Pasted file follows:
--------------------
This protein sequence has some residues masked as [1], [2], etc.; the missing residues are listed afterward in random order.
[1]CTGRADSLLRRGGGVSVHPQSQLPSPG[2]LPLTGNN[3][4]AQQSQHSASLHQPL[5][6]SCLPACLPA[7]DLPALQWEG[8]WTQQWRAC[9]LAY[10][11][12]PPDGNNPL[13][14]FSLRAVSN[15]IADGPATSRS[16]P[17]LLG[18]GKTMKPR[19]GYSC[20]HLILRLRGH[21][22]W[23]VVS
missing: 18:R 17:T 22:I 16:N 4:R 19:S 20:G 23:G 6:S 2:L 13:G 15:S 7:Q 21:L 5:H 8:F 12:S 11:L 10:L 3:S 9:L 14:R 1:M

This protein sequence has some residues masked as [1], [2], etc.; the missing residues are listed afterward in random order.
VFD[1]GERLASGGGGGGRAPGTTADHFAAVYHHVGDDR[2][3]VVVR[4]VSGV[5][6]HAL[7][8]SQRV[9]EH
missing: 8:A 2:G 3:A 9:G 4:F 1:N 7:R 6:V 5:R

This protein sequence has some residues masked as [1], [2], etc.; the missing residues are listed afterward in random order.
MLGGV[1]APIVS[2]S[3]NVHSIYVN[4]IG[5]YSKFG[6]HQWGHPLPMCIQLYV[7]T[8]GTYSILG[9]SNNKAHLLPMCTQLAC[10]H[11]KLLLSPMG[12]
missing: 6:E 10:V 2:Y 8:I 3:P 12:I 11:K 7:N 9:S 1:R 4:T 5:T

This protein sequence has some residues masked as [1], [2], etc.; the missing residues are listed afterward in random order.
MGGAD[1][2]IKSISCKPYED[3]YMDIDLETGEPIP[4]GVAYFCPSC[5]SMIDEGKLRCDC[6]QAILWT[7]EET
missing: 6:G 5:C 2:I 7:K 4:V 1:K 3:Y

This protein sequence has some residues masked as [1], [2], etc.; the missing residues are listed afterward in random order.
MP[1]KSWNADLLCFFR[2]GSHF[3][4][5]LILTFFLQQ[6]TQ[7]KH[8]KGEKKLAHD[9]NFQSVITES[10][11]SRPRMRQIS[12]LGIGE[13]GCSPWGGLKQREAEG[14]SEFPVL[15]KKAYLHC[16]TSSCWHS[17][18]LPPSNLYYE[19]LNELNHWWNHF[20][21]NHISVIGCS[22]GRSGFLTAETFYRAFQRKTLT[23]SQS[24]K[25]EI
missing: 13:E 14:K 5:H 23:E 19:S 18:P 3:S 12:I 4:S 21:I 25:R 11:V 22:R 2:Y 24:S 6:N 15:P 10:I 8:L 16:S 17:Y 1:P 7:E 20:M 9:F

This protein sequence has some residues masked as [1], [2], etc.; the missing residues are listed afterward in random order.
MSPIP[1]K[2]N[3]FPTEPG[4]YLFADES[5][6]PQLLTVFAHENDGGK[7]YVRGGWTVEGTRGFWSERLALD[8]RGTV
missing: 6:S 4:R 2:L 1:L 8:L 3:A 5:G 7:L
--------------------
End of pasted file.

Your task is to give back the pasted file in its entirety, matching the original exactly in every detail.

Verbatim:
This protein sequence has some residues masked as [1], [2], etc.; the missing residues are listed afterward in random order.
[1]CTGRADSLLRRGGGVSVHPQSQLPSPG[2]LPLTGNN[3][4]AQQSQHSASLHQPL[5][6]SCLPACLPA[7]DLPALQWEG[8]WTQQWRAC[9]LAY[10][11][12]PPDGNNPL[13][14]FSLRAVSN[15]IADGPATSRS[16]P[17]LLG[18]GKTMKPR[19]GYSC[20]HLILRLRGH[21][22]W[23]VVS
missing: 18:R 17:T 22:I 16:N 4:R 19:S 20:G 23:G 6:S 2:L 13:G 15:S 7:Q 21:L 5:H 8:F 12:S 11:L 10:L 3:S 9:L 14:R 1:M

This protein sequence has some residues masked as [1], [2], etc.; the missing residues are listed afterward in random order.
VFD[1]GERLASGGGGGGRAPGTTADHFAAVYHHVGDDR[2][3]VVVR[4]VSGV[5][6]HAL[7][8]SQRV[9]EH
missing: 8:A 2:G 3:A 9:G 4:F 1:N 7:R 6:V 5:R

This protein sequence has some residues masked as [1], [2], etc.; the missing residues are listed afterward in random order.
MLGGV[1]APIVS[2]S[3]NVHSIYVN[4]IG[5]YSKFG[6]HQWGHPLPMCIQLYV[7]T[8]GTYSILG[9]SNNKAHLLPMCTQLAC[10]H[11]KLLLSPMG[12]
missing: 6:E 10:V 2:Y 8:I 3:P 12:I 11:K 7:N 9:S 1:R 4:T 5:T

This protein sequence has some residues masked as [1], [2], etc.; the missing residues are listed afterward in random order.
MGGAD[1][2]IKSISCKPYED[3]YMDIDLETGEPIP[4]GVAYFCPSC[5]SMIDEGKLRCDC[6]QAILWT[7]EET
missing: 6:G 5:C 2:I 7:K 4:V 1:K 3:Y

This protein sequence has some residues masked as [1], [2], etc.; the missing residues are listed afterward in random order.
MP[1]KSWNADLLCFFR[2]GSHF[3][4][5]LILTFFLQQ[6]TQ[7]KH[8]KGEKKLAHD[9]NFQSVITES[10][11]SRPRMRQIS[12]LGIGE[13]GCSPWGGLKQREAEG[14]SEFPVL[15]KKAYLHC[16]TSSCWHS[17][18]LPPSNLYYE[19]LNELNHWWNHF[20][21]NHISVIGCS[22]GRSGFLTAETFYRAFQRKTLT[23]SQS[24]K[25]EI
missing: 13:E 14:K 5:H 23:E 19:S 18:P 3:S 12:I 4:S 21:I 25:R 11:V 22:R 2:Y 24:S 6:N 15:P 10:I 8:L 16:S 17:Y 1:P 7:E 20:M 9:F

This protein sequence has some residues masked as [1], [2], etc.; the missing residues are listed afterward in random order.
MSPIP[1]K[2]N[3]FPTEPG[4]YLFADES[5][6]PQLLTVFAHENDGGK[7]YVRGGWTVEGTRGFWSERLALD[8]RGTV
missing: 6:S 4:R 2:L 1:L 8:L 3:A 5:G 7:L